In an era when even even the most unlikely of companies are attempting to design their office spaces in the image of a hip tech startup, it’s refreshing to see an architect create a glamorous, grown-up, modern working space that does not spare a thought for beanbag chairs, pool tables, and neo-industrial flourishes.
Designed by architect Henri Cleinge, the Crew Collective headquarters, located in the former Royal Bank on St-Jacques Street in Old Montreal, includes office space for a tech startup and a co-working space and café open to the public. By embracing the opulence and old-world elegance of the historic bank, Cleinge has integrated office space, conference rooms, work stations, and other necessities while preserving the original character of the 1926 building.
“The new design remains a kind of secondary feature, allowing the original building to be the primary feature,” the architects said in a project description. “It is only by being in the space for a certain amount of time that one can appreciate the new intervention.”
The building’s existing attributes included an inlay marble floor, an ornate painted plaster ceiling, and custom suspended brass light fixtures and teller stands.
“Confronted with this heritage ambiance, the design had to be carefully balanced to express, recycle, and respect the existing, as well as simultaneously allowing a contemporary discreet intervention reflecting the contemporary identity of the firm to exist,” the architects said. To achieve that harmony, they used brass plated steel throughout, fixed to “boxy minimal enclosures” that “dialogue and contrast to the existing ornate brass elements,” they said.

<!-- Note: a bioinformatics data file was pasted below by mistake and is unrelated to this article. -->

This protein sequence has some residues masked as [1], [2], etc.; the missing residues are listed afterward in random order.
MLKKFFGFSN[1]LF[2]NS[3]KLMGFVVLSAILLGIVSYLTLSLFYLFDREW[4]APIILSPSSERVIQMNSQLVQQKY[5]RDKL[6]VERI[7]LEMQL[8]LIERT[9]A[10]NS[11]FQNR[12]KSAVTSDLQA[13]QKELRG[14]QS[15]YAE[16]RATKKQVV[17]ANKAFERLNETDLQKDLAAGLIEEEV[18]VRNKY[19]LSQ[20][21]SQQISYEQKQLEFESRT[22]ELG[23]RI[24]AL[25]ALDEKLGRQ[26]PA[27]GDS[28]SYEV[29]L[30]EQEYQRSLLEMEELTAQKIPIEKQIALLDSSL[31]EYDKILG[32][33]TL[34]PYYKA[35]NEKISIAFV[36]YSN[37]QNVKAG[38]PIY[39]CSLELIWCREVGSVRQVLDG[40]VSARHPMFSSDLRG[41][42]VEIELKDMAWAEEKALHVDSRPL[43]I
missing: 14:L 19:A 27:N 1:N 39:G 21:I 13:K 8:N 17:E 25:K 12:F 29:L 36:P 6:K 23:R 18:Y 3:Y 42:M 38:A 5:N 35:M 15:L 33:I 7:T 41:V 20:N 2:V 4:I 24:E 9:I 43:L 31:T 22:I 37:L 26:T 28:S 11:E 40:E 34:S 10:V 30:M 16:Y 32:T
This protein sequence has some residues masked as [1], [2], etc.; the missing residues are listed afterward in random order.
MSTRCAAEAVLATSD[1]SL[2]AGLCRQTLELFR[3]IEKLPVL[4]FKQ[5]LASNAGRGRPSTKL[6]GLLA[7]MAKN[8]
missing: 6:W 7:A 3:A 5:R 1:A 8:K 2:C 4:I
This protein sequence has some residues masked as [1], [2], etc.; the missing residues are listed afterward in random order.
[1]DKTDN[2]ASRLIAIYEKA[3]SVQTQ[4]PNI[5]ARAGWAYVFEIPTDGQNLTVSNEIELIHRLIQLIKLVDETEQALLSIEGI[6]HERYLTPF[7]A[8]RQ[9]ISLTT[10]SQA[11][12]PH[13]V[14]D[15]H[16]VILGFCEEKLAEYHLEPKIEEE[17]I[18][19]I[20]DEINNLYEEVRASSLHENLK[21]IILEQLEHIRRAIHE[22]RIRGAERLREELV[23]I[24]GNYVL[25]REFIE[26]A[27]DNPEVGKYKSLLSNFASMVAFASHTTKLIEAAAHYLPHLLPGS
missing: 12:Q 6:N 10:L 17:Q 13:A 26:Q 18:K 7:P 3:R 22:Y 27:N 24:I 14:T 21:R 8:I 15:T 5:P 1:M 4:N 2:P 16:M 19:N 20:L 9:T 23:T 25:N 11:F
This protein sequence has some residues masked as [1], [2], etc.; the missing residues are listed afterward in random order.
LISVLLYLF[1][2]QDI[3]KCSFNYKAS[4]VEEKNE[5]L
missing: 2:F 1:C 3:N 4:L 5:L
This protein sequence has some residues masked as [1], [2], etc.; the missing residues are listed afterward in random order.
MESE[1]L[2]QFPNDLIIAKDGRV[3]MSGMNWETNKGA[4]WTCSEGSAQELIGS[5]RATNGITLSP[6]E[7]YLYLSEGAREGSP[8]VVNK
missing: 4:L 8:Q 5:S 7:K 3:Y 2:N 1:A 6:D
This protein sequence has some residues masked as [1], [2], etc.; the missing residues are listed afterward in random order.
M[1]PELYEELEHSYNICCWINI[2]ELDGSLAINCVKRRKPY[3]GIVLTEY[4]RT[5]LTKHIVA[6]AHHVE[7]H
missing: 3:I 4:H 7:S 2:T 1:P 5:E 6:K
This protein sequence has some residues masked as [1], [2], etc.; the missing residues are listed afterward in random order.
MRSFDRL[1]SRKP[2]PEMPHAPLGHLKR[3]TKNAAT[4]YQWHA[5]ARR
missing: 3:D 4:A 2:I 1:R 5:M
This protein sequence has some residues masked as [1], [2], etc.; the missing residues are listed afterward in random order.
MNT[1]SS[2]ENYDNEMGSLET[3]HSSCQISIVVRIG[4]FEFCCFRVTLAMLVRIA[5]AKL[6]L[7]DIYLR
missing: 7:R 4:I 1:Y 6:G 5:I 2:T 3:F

The architects sought to create fluidity between areas designated for permanent Crew employees, co-working stations rented by the week or month, temporary workers, and the café-frequenting public.
“This environment was meant to create a flow and possible interactions between permanent and temporary workers, nurturing co-working in the tech community,” the architects said. They installed a series of glass walls to create transparent and translucent borders between various office spaces. The original teller stands created a border between the café and conference rooms, which then created a separation between the more public spaces and office space for permanent workers.
“The teller stands as well as the existing building shell offered a great design opportunity, as a rich and textured background,” the architects said, “a testimony to another era, which could thrive with a new function redefining its purpose.”